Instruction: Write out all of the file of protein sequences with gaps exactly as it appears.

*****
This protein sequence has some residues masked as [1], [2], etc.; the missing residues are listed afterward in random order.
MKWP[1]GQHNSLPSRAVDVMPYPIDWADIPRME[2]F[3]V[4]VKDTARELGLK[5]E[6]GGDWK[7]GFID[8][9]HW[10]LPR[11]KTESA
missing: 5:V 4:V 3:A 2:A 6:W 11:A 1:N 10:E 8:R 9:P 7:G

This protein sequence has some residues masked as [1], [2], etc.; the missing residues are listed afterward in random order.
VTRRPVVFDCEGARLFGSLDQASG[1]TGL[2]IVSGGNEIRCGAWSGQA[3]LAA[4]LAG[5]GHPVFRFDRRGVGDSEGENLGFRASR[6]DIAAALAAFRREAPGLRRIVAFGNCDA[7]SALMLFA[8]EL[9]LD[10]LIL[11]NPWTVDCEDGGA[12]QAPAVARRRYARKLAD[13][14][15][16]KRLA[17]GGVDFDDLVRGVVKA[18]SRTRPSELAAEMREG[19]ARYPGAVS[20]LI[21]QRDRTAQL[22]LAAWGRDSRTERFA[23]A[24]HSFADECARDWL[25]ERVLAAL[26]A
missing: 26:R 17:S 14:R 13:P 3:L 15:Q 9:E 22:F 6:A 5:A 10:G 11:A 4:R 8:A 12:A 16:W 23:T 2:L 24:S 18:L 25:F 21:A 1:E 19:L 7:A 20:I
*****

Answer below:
This protein sequence has some residues masked as [1], [2], etc.; the missing residues are listed afterward in random order.
MKWP[1]GQHNSLPSRAVDVMPYPIDWADIPRME[2]F[3]V[4]VKDTARELGLK[5]E[6]GGDWK[7]GFID[8][9]HW[10]LPR[11]KTESA
missing: 5:V 4:V 3:A 2:A 6:W 11:A 1:N 10:E 8:R 9:P 7:G

This protein sequence has some residues masked as [1], [2], etc.; the missing residues are listed afterward in random order.
VTRRPVVFDCEGARLFGSLDQASG[1]TGL[2]IVSGGNEIRCGAWSGQA[3]LAA[4]LAG[5]GHPVFRFDRRGVGDSEGENLGFRASR[6]DIAAALAAFRREAPGLRRIVAFGNCDA[7]SALMLFA[8]EL[9]LD[10]LIL[11]NPWTVDCEDGGA[12]QAPAVARRRYARKLAD[13][14][15][16]KRLA[17]GGVDFDDLVRGVVKA[18]SRTRPSELAAEMREG[19]ARYPGAVS[20]LI[21]QRDRTAQL[22]LAAWGRDSRTERFA[23]A[24]HSFADECARDWL[25]ERVLAAL[26]A
missing: 26:R 17:S 14:R 13:P 3:L 15:Q 9:E 22:F 6:A 5:A 10:G 11:A 4:R 8:A 12:A 16:W 23:T 2:L 24:S 18:L 25:F 21:A 1:E 19:L 7:A 20:I